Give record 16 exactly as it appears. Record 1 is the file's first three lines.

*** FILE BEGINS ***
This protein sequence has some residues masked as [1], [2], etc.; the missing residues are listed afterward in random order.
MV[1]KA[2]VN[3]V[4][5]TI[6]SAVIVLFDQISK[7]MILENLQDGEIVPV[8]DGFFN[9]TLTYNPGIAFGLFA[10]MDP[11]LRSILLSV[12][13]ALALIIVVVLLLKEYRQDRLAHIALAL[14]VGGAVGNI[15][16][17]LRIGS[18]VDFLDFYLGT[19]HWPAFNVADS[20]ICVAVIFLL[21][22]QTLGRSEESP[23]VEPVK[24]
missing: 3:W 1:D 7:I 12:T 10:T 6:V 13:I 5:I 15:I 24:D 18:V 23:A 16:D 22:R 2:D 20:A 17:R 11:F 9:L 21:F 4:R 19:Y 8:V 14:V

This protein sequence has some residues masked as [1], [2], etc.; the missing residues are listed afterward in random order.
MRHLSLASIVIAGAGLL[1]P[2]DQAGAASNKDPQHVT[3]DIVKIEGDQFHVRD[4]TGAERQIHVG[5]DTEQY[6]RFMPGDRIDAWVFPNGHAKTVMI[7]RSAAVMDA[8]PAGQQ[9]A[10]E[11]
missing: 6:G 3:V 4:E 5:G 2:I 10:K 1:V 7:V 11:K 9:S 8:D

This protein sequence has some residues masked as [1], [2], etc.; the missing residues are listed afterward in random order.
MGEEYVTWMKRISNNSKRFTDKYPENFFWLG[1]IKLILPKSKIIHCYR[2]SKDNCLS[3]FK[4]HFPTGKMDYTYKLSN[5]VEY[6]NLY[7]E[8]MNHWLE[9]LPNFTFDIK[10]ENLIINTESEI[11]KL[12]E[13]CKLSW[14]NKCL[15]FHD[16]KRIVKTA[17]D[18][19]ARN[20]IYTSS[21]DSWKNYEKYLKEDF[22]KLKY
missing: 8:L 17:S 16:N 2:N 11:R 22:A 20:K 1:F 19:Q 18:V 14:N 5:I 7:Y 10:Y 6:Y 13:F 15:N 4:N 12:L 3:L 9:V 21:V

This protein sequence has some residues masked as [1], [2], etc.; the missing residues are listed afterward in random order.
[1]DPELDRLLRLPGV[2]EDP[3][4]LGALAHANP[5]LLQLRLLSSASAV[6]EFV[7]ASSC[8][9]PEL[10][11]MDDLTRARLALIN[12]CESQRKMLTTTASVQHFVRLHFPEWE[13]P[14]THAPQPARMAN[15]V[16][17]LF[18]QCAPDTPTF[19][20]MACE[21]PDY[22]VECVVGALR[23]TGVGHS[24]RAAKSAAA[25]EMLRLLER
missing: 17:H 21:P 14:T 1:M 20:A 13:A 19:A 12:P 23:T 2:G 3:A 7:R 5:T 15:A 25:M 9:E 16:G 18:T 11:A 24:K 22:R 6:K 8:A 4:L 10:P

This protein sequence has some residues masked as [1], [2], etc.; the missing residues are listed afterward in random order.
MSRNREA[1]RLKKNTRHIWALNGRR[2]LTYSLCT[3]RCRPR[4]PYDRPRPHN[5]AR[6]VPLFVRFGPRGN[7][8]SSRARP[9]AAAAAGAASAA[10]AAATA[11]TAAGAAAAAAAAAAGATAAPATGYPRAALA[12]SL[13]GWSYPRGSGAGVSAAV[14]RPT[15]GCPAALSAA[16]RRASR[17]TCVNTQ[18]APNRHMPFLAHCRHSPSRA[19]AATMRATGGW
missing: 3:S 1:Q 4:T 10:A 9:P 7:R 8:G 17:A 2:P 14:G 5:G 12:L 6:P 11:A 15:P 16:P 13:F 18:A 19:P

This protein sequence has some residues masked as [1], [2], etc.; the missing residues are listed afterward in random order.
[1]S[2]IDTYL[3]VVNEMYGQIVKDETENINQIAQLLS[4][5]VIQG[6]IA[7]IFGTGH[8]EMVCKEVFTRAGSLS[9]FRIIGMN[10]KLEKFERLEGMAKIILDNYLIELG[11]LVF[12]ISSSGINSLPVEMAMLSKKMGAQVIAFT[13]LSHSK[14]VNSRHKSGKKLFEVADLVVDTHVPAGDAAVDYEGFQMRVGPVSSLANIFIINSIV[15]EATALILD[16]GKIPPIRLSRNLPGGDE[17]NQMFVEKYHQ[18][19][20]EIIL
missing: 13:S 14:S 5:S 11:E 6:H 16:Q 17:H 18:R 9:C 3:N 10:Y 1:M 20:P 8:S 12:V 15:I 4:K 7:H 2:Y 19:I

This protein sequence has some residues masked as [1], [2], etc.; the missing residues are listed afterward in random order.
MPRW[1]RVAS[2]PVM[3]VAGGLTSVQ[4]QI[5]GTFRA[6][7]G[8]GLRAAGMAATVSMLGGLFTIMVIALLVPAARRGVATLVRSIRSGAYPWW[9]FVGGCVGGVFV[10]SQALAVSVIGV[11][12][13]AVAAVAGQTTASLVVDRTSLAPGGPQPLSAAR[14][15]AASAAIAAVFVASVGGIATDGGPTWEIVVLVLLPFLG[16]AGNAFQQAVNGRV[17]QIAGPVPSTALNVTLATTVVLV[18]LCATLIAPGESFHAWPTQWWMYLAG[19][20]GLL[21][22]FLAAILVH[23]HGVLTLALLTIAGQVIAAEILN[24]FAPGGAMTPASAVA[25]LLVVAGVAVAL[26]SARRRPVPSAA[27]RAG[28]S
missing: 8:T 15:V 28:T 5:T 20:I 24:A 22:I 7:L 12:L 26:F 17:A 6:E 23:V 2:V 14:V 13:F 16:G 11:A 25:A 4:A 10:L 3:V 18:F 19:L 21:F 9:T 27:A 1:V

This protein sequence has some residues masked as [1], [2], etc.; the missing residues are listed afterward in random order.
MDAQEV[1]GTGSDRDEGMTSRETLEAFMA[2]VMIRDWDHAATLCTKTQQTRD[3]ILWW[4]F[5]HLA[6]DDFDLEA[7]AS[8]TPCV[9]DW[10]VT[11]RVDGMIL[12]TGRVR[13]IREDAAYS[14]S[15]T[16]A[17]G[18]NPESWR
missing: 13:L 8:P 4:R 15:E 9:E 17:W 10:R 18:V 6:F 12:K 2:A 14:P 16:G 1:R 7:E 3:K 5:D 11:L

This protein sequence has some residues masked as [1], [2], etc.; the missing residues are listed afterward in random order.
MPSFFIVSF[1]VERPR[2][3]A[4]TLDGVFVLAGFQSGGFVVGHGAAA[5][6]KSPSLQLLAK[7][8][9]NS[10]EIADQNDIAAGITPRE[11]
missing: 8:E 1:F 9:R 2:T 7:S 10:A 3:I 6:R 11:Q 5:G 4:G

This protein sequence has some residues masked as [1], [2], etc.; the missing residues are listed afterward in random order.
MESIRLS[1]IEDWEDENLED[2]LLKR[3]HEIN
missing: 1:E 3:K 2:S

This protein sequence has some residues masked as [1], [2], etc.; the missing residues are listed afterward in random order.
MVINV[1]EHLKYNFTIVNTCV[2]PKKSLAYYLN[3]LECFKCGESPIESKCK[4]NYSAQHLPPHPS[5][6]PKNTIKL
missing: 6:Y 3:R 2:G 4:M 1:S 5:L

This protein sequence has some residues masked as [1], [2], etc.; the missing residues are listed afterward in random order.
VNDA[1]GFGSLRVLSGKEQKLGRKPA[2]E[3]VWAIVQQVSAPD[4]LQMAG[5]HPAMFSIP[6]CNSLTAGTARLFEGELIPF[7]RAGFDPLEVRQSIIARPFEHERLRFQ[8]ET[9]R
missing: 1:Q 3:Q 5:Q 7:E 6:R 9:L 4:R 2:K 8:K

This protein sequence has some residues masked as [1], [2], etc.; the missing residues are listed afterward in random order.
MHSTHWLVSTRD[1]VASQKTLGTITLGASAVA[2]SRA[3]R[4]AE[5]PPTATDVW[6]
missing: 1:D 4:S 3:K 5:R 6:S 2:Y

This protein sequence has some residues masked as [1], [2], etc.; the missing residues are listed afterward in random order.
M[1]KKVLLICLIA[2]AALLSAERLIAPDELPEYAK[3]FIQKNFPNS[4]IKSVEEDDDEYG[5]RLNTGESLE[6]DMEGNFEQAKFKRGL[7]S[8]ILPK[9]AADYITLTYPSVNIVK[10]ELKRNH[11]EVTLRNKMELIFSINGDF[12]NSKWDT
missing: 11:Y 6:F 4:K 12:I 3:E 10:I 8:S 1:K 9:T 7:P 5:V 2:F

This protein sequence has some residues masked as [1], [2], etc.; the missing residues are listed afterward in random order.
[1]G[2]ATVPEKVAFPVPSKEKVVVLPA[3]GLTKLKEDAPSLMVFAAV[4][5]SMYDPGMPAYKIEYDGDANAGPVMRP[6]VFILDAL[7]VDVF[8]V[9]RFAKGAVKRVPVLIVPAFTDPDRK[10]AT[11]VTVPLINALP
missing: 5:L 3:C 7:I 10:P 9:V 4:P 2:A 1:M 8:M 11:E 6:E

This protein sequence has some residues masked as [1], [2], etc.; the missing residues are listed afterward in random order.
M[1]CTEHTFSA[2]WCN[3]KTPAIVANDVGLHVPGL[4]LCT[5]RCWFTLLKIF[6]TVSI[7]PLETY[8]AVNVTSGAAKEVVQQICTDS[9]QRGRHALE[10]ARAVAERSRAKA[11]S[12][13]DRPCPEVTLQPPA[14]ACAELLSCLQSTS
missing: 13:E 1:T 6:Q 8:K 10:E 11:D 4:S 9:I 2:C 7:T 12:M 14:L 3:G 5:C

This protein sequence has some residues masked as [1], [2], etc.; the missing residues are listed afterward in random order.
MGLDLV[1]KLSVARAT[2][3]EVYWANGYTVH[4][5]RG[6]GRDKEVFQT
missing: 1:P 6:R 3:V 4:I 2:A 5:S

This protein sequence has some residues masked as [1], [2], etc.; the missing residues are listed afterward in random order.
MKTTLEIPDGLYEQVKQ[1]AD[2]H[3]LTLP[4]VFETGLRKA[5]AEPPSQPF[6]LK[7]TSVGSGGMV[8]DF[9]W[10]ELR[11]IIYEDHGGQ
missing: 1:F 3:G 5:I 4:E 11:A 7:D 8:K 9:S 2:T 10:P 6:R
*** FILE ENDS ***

This protein sequence has some residues masked as [1], [2], etc.; the missing residues are listed afterward in random order.
M[1]CTEHTFSA[2]WCN[3]KTPAIVANDVGLHVPGL[4]LCT[5]RCWFTLLKIF[6]TVSI[7]PLETY[8]AVNVTSGAAKEVVQQICTDS[9]QRGRHALE[10]ARAVAERSRAKA[11]S[12][13]DRPCPEVTLQPPA[14]ACAELLSCLQSTS
missing: 13:E 1:T 6:Q 8:K 10:E 11:D 4:S 9:I 2:C 7:T 12:M 14:L 3:G 5:C